Friday, September 19, 2008

Taking It North to Alaska

We are often so wrapped up in our transportation gridlock that we fail to see others also suffer from that gridlock.

In an effort to break our gridlocked perspective, the Chamber's Alaska Committee took the issue of the proposed container tax to Alaska. You might ask "Why?" Well, the answer lies in that Alaskans have already proved themselves interested and involved. When that container tax was originally introduced into our legislative session, Alaskans, including the much-storied Gov. Palin, got involved with discussions with our Legislators and our Governor.

Taking the opportunity afforded by Tacoma's long-standing involvement in the annual Alaska State Chamber of Commerce Conference with a Tacoma Breakfast Briefing, the Port of Tacoma's Sean Eagan was the selected keynote speaker. His topic: What Should Alaskans Care About Washington's Transportation Infrastructure?

Most Alaskans automatically assume Washingtonians are looking for someone else to fund their transportation needs when we talk of a container tax, just making money at Alaskans' expense and never considering their wishes or interests. They see it as another in a long line of disappointments between the economic partnerships linking our two states.

We can certainly be sympathetic with their viewpoint, because after all, we've done this to ourselves. Beginning in 1995, Washington stopped making new investments in transportation. It's true we've begun to try to get ourselves out of the pothole we let time and neglect dig us. Our 2003/2005 two transportation packages of $11 billion, and the 14 cent gas tax are examples.

But overall, we've left a lot undone: SR-520, SR-99 Viaduct, SR-167. And now, we face another budget crunch:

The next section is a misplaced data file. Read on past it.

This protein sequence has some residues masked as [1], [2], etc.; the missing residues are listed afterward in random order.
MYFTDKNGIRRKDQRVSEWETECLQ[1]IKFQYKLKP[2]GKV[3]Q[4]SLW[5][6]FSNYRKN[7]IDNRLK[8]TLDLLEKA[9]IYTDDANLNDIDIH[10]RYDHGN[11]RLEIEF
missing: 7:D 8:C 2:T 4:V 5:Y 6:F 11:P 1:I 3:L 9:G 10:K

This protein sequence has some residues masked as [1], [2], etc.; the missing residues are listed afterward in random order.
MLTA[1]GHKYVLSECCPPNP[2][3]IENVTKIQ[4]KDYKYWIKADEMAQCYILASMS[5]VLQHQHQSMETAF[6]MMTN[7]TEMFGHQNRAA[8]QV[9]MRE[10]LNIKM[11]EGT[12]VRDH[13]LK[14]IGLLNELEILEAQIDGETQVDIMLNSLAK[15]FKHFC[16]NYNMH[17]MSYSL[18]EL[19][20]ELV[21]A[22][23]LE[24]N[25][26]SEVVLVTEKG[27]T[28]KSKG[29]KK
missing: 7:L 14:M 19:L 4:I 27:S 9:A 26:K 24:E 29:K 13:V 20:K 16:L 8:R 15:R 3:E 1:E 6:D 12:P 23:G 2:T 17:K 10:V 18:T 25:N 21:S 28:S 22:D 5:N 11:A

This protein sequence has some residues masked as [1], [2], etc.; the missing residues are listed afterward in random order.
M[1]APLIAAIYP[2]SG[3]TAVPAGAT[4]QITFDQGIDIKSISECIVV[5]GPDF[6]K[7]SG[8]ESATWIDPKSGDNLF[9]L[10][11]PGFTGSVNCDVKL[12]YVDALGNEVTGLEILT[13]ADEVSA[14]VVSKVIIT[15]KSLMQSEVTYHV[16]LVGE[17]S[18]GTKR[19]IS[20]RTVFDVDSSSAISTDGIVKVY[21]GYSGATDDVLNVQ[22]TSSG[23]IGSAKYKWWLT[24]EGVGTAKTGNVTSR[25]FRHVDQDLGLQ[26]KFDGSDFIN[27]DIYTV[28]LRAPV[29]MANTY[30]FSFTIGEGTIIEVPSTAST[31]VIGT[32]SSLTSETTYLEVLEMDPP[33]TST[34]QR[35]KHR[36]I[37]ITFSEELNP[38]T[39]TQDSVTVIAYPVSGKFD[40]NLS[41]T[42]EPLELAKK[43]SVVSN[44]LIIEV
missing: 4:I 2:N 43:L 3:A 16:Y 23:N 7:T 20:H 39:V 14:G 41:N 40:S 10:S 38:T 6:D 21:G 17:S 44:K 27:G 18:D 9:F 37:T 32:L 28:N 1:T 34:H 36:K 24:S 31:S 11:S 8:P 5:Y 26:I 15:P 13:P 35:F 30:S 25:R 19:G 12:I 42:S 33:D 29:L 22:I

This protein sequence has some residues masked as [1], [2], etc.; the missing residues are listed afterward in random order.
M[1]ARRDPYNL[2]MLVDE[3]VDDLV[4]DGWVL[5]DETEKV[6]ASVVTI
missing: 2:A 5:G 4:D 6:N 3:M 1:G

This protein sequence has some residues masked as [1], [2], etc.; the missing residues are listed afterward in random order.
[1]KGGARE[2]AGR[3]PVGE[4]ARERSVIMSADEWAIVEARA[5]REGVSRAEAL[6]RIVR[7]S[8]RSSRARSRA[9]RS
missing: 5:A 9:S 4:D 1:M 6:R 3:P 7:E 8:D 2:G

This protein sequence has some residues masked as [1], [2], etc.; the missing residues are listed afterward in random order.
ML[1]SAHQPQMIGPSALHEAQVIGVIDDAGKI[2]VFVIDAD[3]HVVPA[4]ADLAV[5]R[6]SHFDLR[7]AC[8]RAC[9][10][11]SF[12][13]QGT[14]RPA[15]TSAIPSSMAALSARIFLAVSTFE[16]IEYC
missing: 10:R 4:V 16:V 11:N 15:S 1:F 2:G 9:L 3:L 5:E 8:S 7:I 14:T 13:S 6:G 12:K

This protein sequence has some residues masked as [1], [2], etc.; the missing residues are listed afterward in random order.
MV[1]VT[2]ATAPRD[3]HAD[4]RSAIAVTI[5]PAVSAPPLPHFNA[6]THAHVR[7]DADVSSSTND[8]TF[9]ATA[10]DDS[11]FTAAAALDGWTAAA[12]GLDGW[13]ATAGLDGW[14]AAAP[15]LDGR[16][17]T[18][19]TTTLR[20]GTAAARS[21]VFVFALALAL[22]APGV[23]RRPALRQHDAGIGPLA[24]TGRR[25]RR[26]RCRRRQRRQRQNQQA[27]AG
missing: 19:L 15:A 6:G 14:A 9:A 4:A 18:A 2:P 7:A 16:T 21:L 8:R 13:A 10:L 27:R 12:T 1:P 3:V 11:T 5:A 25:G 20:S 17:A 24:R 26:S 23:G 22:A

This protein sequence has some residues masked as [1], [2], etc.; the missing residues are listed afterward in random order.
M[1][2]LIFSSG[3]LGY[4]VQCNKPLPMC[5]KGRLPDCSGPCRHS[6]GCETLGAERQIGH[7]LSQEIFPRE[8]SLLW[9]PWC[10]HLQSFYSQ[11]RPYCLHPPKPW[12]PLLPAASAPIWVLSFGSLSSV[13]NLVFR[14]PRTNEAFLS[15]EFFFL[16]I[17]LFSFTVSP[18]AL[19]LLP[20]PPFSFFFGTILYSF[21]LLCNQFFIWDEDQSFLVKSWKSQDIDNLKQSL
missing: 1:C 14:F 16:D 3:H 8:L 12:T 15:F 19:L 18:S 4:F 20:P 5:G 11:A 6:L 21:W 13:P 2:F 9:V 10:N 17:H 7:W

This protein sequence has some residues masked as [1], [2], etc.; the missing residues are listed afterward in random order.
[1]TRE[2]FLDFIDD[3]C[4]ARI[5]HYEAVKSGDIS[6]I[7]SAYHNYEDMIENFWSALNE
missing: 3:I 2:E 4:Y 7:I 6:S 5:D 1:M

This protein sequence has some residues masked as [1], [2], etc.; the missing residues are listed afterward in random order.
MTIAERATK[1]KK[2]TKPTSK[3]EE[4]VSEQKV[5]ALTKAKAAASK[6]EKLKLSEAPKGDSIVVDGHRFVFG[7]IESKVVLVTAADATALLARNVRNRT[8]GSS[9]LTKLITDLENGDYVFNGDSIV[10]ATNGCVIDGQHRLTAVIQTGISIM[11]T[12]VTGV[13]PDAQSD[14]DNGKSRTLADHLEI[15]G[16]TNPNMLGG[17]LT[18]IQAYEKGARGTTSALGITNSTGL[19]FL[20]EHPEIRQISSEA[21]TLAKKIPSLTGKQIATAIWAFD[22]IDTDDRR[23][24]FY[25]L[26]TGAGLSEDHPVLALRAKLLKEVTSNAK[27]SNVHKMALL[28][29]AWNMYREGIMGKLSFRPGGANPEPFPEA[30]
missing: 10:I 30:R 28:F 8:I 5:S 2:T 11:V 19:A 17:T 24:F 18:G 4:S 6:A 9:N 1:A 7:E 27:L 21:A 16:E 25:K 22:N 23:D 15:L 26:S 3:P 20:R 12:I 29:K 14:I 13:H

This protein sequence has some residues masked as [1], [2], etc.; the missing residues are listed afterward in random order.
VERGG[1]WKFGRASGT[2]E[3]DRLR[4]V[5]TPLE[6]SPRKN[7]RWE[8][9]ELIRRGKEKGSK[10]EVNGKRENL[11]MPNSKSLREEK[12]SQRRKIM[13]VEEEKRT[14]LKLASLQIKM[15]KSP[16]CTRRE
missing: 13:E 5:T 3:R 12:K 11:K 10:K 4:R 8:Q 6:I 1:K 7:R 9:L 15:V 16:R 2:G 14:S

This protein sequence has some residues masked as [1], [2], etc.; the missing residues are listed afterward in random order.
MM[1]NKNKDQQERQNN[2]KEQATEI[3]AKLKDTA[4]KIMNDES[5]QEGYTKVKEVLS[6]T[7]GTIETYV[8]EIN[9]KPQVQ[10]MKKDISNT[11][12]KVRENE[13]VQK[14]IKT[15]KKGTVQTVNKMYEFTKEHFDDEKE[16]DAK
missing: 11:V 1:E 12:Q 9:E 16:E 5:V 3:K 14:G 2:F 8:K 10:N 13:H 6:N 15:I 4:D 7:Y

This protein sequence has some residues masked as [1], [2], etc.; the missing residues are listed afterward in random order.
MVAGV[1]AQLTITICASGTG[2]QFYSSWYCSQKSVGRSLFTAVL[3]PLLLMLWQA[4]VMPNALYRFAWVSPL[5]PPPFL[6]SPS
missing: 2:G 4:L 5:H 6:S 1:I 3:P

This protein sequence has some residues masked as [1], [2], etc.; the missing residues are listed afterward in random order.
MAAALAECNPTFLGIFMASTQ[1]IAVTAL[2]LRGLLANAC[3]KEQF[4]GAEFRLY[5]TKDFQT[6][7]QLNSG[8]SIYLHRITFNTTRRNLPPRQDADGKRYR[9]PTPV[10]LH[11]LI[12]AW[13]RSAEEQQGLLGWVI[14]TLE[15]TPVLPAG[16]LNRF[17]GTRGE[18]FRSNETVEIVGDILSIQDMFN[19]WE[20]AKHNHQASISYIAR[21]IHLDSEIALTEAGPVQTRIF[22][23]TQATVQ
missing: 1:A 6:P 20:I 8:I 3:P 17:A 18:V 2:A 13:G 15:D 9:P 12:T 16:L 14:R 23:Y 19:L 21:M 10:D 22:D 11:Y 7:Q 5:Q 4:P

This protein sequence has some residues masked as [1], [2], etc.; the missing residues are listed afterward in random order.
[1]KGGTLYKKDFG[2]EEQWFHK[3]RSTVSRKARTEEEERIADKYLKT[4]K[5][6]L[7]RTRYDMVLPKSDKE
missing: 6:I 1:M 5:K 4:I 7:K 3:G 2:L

• $714 million shortfall in an $11 billion package
  • $137 million next year (in a $7.6 billion transportation budget)
  • That 8% of the general fund of $2.6 billion

The container tax proposal was for $50 per TEU (acronym of twenty-foot equivalent unit the once prevalent length for containers, now most typically 40 feet long) or $100, empty or full of cargo, inbound or outbound. Unfortunately, the proposed Freight Investment Account lacked details leading skeptics to suggest its use for other than freight infrastructure. Those who shipped containers quickly yelped, saying why us and why not our competitors for barge, breakbulk, etc. The overall response was a (surprise!) legislative study.

That study, chronicled elsewhere, essentially said such a tax was economic suicide. The so-called Diversion Study postulated a decline in container volumes of 30%, a loss of 9,415 jobs and $591 million in lost wages.

So, what to do? While not making all the above points, Eagan did enumerate the options and the roadblocks for funding:

  • Gas tax revenues are down because of gas prices and staycations. But, would a healthy 40% increase in gas taxes to 37.5 cents work? WA already is way ahead of most of the pack (of states) in its gas tax.
  • Imposition of a license tax fee or vehicle excise tax? Oh yes, we had a 2003 citizens initiative on that subject. Anyone want to tackle it?
  • Another initiative for property taxes, with the declining values in the housing market?
  • A sales tax increase - already recently turned down by voters when they rejected handily the regional transportation package last November.
  • A vehicle weight fee increase - with the numerous increases already heaped upon the trucking industry of recent years?
  • An income tax, prohibited by the state's Constitution, and an albatross for anyone who wants to wear it.

Well, so far the stakeholders have not yet stepped up to the plate with alternatives. Most agree that we have a problem. Most agree that the proposed solutions, especially the container tax, are not viable.

So what is? Eagan challenged Alaskans, in their own best interests, to seek affirmative solutions and not just express opposition. If no container tax, then what revenue source? Without a revenue source, no transportation infrastructure investment. If no investment, we face increasing congestion, deteriorating infrastructure, delays, shifting market shares in throughput and higher prices for delivered goods anyway. And incidentally, deleterious effects on air quality for PM2.5 and ozone.

What's your suggestion?

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